Common Signs of Substance Use/Misuse
Neglecting responsibilities:at school, work, or home (failing classes, skipping work, neglecting your children)
Using drugs under dangerous conditions or taking risks while under the influence: such as driving while intoxicated, using unclean needles, or having unprotected sex
Problems in your relationships:such as fights with your partner or family members, an unhappy boss, or loss of friends
Experiencing legal trouble:such as arrests for disorderly conduct, stealing, vandalism, driving while intoxicated
Common Signs and Symptoms of Addiction
You’ve built up a tolerance to substances:You need more of the drug to experience the same affects you used to attain with smaller amounts.
You use a drug to avoid or relieve withdrawal symptoms: If you go too long without drugs, you experience symptoms such as nausea, restlessness, insomnia, depression, sweating, shaking, and anxiety.
Loss of control over your drug use:You often use substances or use more than you planned, even though you told yourself you wouldn’t. You may want to stop using the drug, but you feel powerless.
Your life revolves around substance use:You spend a lot of time using and thinking about drugs, figuring out how to get them, or recovering from the drug’s effects.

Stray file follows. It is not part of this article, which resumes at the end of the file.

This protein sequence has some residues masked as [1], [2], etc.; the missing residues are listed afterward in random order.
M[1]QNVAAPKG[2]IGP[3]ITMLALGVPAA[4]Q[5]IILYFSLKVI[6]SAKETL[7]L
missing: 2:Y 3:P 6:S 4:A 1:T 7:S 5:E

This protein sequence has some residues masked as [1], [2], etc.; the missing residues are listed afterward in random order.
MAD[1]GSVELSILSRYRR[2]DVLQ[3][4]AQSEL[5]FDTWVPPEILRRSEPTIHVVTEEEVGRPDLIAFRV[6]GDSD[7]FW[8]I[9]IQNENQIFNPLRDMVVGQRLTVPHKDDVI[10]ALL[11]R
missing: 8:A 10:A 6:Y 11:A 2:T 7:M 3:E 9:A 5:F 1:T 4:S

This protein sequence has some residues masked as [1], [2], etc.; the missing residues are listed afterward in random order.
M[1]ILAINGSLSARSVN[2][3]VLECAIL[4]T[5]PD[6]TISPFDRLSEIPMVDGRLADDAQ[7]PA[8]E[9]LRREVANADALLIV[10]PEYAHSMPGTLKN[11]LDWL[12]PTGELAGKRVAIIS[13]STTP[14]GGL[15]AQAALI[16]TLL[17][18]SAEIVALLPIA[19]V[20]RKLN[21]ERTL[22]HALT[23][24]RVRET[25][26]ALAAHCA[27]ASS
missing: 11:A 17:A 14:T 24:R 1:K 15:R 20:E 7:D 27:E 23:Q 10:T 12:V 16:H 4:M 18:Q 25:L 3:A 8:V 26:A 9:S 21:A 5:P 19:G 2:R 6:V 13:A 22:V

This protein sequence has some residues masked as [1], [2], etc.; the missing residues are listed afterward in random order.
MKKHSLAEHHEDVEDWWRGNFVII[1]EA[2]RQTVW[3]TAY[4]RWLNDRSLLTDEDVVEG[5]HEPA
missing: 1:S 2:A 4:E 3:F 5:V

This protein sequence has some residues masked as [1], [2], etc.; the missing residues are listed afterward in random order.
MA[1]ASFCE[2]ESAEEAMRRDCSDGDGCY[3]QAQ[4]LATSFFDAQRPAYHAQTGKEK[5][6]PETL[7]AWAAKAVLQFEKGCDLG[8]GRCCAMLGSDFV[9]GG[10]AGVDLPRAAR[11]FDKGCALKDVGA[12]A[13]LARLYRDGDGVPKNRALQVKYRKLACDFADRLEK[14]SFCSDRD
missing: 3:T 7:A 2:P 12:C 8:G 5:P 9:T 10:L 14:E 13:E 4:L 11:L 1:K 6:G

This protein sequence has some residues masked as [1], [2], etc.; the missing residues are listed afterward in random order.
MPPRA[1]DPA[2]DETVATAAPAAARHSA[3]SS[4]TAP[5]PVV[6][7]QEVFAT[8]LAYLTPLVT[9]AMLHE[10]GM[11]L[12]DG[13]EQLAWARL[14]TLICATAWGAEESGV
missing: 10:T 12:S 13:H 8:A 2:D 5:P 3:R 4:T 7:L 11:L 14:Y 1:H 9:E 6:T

You’ve abandoned activities you used to enjoy: such as hobbies, sports, socializing, because of your substance use.
You continue to use drugs, despite knowing it’s hurting you: It’s causing major problems in your life- blackouts, financial issues, mood swings, depression, paranoia- but you continue to use the substance.
Signs that a friend or loved one may be misusing substances:
Those suffering from substance use/misuse disorders often try to conceal their symptoms and downplay their problem. If you’re worried that a friend or loved one might be misusing drugs, look for the following warning signs:
Physical signs: Bloodshot eyes, pupils larger or smaller than usual, changes in appetite or sleep patterns, sudden weight loss or weight gain, deterioration of physical appearance, personal grooming habits, unusual smells on breath, body, or clothing, tremors, slurred speech, or impaired coordination.
Behavioral signs: Drop in attendance or performance at work/school, unexplained financial problems, borrowing or stealing, engaging in secretive or suspicious behavior, sudden change in friends, favorite hangouts, or hobbies, frequently getting intro trouble (fights, accidents, illegal activities, legal trouble).
Psychological signs: Unexplained changes in personality or attitude, sudden mood swings, irritability, or angry outbursts, periods of unusual hyperactivity, agitation, or giddiness, lack of motivation, appears lethargic or “spaced out”, appears fearful, anxious, or paranoid
If you believe a loved one or friend may have a substance use/misuse disorder or addiction, here are a few things you can do:
Speak up:Talk to the person about your concerns and offer your help and support without judging them (look at the LANGUAGE MATTERS page). The earlier an individual can enter into treatment, the better. Don’t wait for your loved one to hit bottom. List specific examples of your loved one’s behavior that you are concerned about and help them find ways to seek help.